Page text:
Novartis' Entresto cuts HF hospitalisations and CV deaths by 13% in PARAGON-HF study, missing endpoint in preserved heart failure

Novartis presented detailed findings from the Phase III PARAGON-HF trial on Sunday at the annual European Society of Cardiology (ESC) conference, saying Entresto (sacubitril/valsartan) reduced the composite primary endpoint of total heart failure hospitalisations and cardiovascular (CV) deaths by 13% in patients with preserved ejection fraction (HFpEF). The company, which previously reported that the study had "narrowly missed statistical significance" on its main goal, said the decline was mostly due to a nearly 15% reduction in total heart failure hospitalisations. 

PARAGON-HF enrolled 4822 patients with HFpEF who were randomised to receive Entresto twice daily or valsartan, which Novartis markets as Diovan. Participants represented ambulatory patients with established HFpEF being treated for symptoms and comorbidities, approximately half of whom had a history of heart failure hospitalisations. 

Novartis indicated that the findings, which were also published in the NEJM, showed "more pronounced effects" on the primary endpoint in certain subgroups, including patients with a median ejection fraction of 57% or less, who saw a 22% reduction in heart failure hospitalisations and CV deaths. Similarly, more pronounced effects were observed in women and in non-adjudicated investigator-reported events, where the reductions were 27.5% and 15.7%, respectively. 

The drugmaker noted that "exploratory" secondary endpoint analyses showed that Entresto-treated patients experienced less worsening in quality of life than those in the valsartan group based on the KCCQ Clinical Summary Score (CSS) at eight months. Changes in the New York Heart Association (NYHA) class were also "more favourable" in the Entresto arm than for valsartan, the company said. In addition, Entresto resulted in a significant decrease in the risk of the composite renal endpoint, although there was no difference in all-cause mortality between the groups.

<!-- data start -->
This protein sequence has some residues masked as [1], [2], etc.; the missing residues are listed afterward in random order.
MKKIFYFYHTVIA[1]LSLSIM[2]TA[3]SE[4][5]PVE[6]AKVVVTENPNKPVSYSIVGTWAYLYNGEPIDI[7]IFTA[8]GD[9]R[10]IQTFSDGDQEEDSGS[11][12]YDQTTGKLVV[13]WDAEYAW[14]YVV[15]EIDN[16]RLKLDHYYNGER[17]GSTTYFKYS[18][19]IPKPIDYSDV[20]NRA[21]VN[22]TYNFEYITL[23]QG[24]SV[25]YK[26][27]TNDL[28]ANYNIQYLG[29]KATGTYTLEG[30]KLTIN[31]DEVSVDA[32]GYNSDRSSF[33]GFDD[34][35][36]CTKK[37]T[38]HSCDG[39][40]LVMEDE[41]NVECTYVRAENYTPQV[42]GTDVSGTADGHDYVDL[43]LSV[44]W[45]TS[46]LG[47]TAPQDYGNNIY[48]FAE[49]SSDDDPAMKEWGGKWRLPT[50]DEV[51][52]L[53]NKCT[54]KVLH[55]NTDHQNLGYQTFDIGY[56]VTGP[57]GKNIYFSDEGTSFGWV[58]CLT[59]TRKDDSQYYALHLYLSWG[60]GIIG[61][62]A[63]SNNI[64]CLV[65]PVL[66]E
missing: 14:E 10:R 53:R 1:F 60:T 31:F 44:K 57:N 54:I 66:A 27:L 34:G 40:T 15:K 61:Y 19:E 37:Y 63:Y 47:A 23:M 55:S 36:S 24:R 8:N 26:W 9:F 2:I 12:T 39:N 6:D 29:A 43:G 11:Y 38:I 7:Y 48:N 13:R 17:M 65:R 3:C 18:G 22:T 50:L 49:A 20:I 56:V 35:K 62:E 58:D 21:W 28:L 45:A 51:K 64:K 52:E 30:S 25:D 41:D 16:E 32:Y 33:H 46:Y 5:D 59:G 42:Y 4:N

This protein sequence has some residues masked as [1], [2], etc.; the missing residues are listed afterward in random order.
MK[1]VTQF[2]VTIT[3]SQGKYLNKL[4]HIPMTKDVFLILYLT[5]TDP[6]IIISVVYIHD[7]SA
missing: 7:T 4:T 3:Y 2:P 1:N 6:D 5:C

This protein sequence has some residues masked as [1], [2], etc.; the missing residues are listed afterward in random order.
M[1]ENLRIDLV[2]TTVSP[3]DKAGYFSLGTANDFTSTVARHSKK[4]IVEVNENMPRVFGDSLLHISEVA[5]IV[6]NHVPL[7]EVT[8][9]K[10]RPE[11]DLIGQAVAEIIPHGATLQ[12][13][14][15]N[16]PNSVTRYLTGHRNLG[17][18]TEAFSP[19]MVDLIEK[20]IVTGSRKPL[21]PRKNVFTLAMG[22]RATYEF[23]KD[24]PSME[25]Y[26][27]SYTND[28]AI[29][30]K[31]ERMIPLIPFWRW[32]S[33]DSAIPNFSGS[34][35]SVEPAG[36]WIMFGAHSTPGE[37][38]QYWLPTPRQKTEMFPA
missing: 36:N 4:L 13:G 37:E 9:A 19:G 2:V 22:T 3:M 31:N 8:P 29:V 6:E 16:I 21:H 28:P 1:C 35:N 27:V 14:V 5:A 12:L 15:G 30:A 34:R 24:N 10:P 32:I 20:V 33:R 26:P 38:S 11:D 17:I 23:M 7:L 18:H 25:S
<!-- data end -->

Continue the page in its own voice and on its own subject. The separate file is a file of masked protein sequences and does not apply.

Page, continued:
"Our data strongly imply that one size might not fit all in HFpEF," commented co-principal investigator Scott Solomon. "We've known for some time that patients with this disorder have different characteristics and aetiologies. The PARAGON-HF results suggest that the impact of treatment may also vary," he said, adding that "some secondary endpoints suggested a modest overall benefit with Entresto." 

Solomon noted that the results at the lower end of the ejection fraction range should be considered in light of the PARADIGM-HF trial, which demonstrated substantial benefit of Entresto, formerly known as LCZ696, in those with heart failure and ejection fraction below 40%. Aside from ejection fraction, the entry criteria for PARADIGM-HF and PARAGON-HF were nearly identical. "Our findings indicate that the benefit of Entresto observed in PARADIGM-HF could extend to heart failure patients with ejection fraction below the normal range, including those designated HFmrEF [heart failure with mid-range ejection fraction]," he said. 

The researcher also described the benefit seen in women in PARAGON-HF as "intriguing" as they make up a much greater proportion of patients with HFpEF compared to heart failure with reduced ejection fraction. "Further analyses will explore these subgroup findings in detail and help determine which patients with heart failure across a broad range of ejection fraction might benefit the most from Entresto," he said. 

The angiotensin receptor neprilysin inhibitor is currently approved in the US for the treatment of heart failure in patients with systolic dysfunction, and in the EU for the treatment of symptomatic chronic heart failure in adults with reduced ejection fraction.

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